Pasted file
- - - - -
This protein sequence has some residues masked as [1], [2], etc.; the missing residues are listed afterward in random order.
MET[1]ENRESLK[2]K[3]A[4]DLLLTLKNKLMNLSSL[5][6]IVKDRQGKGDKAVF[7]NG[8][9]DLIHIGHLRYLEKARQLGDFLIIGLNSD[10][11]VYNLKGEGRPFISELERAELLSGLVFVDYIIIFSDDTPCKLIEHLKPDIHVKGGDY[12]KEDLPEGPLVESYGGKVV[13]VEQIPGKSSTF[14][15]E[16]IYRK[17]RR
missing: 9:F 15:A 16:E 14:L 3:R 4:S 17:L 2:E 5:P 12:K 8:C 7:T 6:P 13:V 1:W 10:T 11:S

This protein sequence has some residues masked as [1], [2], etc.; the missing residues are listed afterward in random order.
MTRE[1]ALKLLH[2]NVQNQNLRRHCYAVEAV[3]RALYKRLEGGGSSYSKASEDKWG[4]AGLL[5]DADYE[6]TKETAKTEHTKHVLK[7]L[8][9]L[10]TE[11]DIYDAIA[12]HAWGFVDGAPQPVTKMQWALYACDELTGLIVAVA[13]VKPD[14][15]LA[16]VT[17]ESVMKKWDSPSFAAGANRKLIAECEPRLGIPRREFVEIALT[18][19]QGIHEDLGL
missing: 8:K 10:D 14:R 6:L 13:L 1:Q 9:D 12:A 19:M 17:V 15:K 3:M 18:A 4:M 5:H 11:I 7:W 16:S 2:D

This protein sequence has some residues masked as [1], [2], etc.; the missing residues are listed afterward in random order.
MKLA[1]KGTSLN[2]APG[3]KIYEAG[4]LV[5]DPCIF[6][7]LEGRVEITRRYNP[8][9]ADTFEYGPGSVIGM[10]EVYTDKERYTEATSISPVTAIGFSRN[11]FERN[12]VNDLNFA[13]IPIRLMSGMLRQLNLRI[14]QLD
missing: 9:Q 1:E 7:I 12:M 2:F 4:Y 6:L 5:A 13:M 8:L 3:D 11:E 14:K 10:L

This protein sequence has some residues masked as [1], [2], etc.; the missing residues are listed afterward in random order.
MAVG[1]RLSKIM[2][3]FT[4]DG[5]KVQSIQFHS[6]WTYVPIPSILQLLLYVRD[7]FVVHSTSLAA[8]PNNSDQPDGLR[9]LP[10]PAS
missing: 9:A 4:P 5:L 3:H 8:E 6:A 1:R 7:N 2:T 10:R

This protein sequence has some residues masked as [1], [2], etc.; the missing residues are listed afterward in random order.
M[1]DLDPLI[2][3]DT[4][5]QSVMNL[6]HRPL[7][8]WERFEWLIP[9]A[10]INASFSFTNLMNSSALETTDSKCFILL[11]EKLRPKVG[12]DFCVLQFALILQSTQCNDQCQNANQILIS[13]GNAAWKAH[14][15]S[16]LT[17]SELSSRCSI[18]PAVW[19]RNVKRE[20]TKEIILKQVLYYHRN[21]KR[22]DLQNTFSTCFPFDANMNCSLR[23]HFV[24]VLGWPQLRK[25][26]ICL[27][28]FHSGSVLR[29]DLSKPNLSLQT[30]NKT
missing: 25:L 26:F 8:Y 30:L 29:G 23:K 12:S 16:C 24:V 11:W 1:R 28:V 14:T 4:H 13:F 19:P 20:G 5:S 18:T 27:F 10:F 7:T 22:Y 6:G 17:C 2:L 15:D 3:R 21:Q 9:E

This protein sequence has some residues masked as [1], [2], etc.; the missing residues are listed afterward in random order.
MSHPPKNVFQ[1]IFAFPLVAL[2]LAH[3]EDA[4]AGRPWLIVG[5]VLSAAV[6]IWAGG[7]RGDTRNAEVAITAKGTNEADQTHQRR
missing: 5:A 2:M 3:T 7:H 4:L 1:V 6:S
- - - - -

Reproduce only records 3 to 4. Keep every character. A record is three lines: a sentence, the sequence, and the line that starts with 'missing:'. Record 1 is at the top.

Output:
This protein sequence has some residues masked as [1], [2], etc.; the missing residues are listed afterward in random order.
MKLA[1]KGTSLN[2]APG[3]KIYEAG[4]LV[5]DPCIF[6][7]LEGRVEITRRYNP[8][9]ADTFEYGPGSVIGM[10]EVYTDKERYTEATSISPVTAIGFSRN[11]FERN[12]VNDLNFA[13]IPIRLMSGMLRQLNLRI[14]QLD
missing: 9:Q 1:E 7:I 12:M 2:F 4:Y 6:L 5:A 13:M 8:L 3:D 11:E 14:K 10:L

This protein sequence has some residues masked as [1], [2], etc.; the missing residues are listed afterward in random order.
MAVG[1]RLSKIM[2][3]FT[4]DG[5]KVQSIQFHS[6]WTYVPIPSILQLLLYVRD[7]FVVHSTSLAA[8]PNNSDQPDGLR[9]LP[10]PAS
missing: 9:A 4:P 5:L 3:H 8:E 6:A 1:R 7:N 2:T 10:R